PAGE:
Is pixel management the next frontier of dance? Digital artist Olaf Meyers insists his multimedia light show for Antony Hamilton’s Black Projects is like having another dancer on stage.
By Paul Ransom.
The prevalence of multimedia in contemporary dance is one of the so-called ‘debates’ that delight and divide critics and cognoscenti alike. Do video projections add or detract? Does our addiction to the screen mean that we are losing the ability to watch live performance?
Away from the righteous thrill of dinner party pronouncements and reviewer angst, multimedia projection artists like Olaf Meyers are simply getting on with the business of animating pixels.
A digital artist since his high school days in the 1990s, Meyers’ work has adorned building facades, gallery spaces and theatre sets alike. This month his video art for Antony Hamilton’s Black Project 1 will once again light the stage as part of the 2013 Dance Massive event.
“In essence I’m using the mechanism of the video projector as a light source,” he says with understated clarity. “Because I’m pretty experienced in controlling the pixels I can make that light source become an extra layer of movement. I can enhance the shapes that are being drawn on stage with bodies.”
It is notable (and clearly relevant) that Meyers refers often to movement. “Physical performance has always been a real attraction for me,” he explains. Indeed, his Masters degree focused on the integration of “meaningful images into physical performance.” No surprise then that for Black Project 1 Hamilton commissioned Meyers to “to superimpose virtual movement onto actual movement.”
As Meyers prefers it, “I like the word ‘symbiosis’ because that’s what he wanted to achieve with elements of light and body and sound. I helped him translate the rhythmic movement in his choreography into rhythmic visual elements in the set design. I did that by using textural video maps that interacted with the choreography.”
All this fine point discussion is, of course, only natural in the context of an event like Dance Massive; which coordinates eighteen shows in thirteen days across four inner Melbourne venues. More than a simple showcase, it represents a gathering of the dance tribe, with contemporary stars like Chunky Move, Lucy Guerin, Larissa McGowan and Russell Dumas all on show. Dance fans will not only get their fix but also witness their share of multimedia.
Reflecting on the perceived mismatch between the dance and digital art cultures, Olaf Meyers says, “Working with dancers reminded me that high-tech solutions are not always needed. I mean, they’re techno-phobes in a way but that didn’t really limit the outcome. I watched them draw abstract landscapes with their bodies and this analogue method, in my opinion, is what makes the work really cutting edge.”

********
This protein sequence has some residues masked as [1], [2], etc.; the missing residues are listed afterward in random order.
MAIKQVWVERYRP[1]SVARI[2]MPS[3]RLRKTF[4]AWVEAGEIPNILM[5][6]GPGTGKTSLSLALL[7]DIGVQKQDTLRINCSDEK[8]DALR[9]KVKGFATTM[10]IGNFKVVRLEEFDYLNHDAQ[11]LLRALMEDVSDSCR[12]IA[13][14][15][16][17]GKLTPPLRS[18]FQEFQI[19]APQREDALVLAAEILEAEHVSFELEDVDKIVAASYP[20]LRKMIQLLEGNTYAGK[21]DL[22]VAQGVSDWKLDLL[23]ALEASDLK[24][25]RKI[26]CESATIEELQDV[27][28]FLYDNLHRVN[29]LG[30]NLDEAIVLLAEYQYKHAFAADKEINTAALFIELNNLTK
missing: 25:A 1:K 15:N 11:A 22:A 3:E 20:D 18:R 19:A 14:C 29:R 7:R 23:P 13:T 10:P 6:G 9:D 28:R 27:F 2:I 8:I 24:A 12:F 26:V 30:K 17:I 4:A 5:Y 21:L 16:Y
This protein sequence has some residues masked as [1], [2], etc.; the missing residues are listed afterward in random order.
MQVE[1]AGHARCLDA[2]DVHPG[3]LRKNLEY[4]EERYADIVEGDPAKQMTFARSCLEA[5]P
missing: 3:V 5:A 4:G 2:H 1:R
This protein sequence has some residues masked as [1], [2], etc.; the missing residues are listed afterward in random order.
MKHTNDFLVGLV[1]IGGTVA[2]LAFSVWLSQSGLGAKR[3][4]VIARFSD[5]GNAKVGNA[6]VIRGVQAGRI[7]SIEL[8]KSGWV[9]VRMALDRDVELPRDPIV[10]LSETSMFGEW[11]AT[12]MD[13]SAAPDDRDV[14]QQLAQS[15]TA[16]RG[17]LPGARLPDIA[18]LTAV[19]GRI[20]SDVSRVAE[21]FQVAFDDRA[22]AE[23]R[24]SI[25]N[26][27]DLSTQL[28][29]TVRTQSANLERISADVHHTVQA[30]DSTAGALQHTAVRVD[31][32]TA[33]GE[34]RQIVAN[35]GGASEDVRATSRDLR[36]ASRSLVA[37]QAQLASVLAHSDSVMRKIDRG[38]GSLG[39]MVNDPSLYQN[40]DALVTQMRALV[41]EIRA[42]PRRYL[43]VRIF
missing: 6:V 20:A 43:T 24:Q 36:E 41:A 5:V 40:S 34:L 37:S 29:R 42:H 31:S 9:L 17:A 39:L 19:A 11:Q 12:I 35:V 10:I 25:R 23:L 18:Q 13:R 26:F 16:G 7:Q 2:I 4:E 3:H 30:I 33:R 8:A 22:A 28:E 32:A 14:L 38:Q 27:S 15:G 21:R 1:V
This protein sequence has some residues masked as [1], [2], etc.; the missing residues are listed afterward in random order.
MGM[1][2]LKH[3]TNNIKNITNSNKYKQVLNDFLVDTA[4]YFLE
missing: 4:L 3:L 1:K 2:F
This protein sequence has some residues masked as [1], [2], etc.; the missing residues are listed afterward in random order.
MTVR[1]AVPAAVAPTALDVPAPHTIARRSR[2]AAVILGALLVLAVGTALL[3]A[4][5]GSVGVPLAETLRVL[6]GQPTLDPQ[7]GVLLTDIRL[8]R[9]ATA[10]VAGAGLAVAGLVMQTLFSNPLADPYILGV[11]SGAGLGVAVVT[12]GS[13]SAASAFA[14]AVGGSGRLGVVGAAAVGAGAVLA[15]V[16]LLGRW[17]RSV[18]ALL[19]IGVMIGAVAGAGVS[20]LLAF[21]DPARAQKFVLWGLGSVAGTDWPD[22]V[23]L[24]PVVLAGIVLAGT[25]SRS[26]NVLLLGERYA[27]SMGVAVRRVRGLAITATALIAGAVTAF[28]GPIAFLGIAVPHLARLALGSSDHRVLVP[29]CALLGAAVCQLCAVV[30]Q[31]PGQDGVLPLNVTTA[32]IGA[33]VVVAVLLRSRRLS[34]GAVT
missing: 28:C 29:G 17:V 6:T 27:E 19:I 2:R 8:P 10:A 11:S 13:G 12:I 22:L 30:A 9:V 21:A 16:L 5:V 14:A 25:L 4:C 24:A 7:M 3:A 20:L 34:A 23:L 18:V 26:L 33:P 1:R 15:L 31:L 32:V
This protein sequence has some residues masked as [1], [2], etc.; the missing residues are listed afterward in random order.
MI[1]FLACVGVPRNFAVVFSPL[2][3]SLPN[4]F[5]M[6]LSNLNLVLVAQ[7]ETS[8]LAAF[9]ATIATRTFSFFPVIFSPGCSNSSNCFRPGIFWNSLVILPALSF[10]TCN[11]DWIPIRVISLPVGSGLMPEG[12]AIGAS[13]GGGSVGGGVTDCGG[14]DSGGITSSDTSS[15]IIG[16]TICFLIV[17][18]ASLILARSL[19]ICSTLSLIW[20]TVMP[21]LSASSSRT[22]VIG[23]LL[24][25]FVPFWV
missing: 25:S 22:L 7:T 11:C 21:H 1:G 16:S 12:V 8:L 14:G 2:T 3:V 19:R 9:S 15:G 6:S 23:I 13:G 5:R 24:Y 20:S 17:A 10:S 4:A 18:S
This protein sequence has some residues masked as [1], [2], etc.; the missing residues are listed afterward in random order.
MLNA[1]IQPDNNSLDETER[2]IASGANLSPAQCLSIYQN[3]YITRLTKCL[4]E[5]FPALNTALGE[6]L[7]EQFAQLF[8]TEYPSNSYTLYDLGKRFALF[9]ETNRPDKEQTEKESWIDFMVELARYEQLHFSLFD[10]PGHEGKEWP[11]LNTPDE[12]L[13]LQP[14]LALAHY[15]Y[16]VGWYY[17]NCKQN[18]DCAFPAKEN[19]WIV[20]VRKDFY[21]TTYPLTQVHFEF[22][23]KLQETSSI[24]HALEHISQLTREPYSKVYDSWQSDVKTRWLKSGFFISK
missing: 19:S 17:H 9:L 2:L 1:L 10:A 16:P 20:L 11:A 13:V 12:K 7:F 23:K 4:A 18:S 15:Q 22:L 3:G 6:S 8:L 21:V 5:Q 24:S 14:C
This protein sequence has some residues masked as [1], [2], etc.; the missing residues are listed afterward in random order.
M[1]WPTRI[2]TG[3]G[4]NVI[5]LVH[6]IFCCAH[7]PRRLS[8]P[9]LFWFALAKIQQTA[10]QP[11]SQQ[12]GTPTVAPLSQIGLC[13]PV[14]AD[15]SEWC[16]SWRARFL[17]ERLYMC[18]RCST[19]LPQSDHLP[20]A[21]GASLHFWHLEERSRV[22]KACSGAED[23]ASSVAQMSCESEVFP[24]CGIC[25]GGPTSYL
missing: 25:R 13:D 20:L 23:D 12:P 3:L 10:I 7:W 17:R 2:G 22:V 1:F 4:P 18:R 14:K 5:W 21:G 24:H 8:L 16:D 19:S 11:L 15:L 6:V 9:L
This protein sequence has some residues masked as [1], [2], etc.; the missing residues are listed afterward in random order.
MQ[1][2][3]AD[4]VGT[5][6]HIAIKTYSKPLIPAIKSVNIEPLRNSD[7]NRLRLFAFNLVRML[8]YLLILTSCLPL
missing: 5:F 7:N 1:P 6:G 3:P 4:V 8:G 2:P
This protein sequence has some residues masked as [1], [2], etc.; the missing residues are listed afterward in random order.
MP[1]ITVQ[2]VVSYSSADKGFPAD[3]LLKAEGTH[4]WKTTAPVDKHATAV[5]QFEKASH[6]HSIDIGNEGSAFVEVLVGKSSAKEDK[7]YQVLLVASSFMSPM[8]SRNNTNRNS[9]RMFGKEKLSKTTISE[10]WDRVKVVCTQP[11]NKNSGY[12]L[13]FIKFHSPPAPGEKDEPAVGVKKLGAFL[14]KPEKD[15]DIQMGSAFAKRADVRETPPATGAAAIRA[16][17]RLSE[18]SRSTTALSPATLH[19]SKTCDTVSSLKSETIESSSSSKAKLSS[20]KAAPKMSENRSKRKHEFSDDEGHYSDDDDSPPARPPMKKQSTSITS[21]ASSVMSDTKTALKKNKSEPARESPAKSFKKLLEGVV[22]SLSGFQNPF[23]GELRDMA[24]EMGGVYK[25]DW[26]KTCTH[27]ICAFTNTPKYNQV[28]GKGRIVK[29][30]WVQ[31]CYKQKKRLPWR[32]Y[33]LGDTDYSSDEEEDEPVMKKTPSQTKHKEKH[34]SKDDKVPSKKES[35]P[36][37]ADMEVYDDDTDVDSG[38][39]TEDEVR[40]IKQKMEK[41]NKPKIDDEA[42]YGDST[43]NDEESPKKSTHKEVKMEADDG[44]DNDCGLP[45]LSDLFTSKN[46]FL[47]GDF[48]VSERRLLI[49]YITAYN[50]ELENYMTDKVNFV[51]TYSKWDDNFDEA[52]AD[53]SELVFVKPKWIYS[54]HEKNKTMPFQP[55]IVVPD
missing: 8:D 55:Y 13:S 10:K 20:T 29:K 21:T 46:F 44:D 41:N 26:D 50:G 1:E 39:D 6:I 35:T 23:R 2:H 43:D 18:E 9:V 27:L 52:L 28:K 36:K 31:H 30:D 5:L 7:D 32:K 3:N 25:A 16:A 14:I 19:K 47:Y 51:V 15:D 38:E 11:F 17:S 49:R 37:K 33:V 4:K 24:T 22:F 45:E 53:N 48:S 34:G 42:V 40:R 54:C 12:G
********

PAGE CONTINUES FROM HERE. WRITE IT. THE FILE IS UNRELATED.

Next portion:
It is perhaps worth noting that Meyers’ multimedia inspiration originated in the dance scene: namely, the 90s underground rave scene, where beats and visuals were first blended using comparatively primitive computers. In fact, Meyers recalls making his first pieces on (wait for it) an Amiga.
Clearly, both the technology and the vogue for inter-disciplinary mash-up have come a long way since then. Indeed, with Black Projects 1 & 2, choreographer Antony Hamilton is also leaping across the discipline gap; bringing dance into the world of subatomic physics by exploring the relationship between animate and inanimate objects. As the presser says, “Where does the body end and the space around it begin?”
In much the same blurring of the lines, Olaf Meyers regards his colour cycles and frame rates as being very much part of the dance. “That all relates to my fascination with the perception of rhythm in movement and the way it carries meaning,” he elaborates. “The great thing about dance and also the visual effects I produce when I’m VJing is that there is a similar use of visual rhythm.”
Even though Hamilton and his dancers had almost fully developed the work before Meyers turned up, there was the excitement of bringing the two mediums together. As Meyers recalls, “During development, the interaction of the visuals and the live movement was just great because it allowed for the nature of play to stay in the work. And that’s significant because so much of what I do is kinda tedious and repetitive.”
Whether the ‘light’ is another dancer or not will remain contentious, but it seems clear that the creative drivers of Australia’s contemporary dance community are enamoured by multimedia projection. For artists like Olaf Meyers that can only be good news.
See Meyer’s work in Antony Hamilton’s ‘Black Project 1’ at Arts House, Meat Market from Tuesday 12th – Saturday 16th of March. For tickets and information visit www.dancemassive.com.au
Top photo: Antony Hamilton’s Black Project 1. Photo by Ponch Hawkes.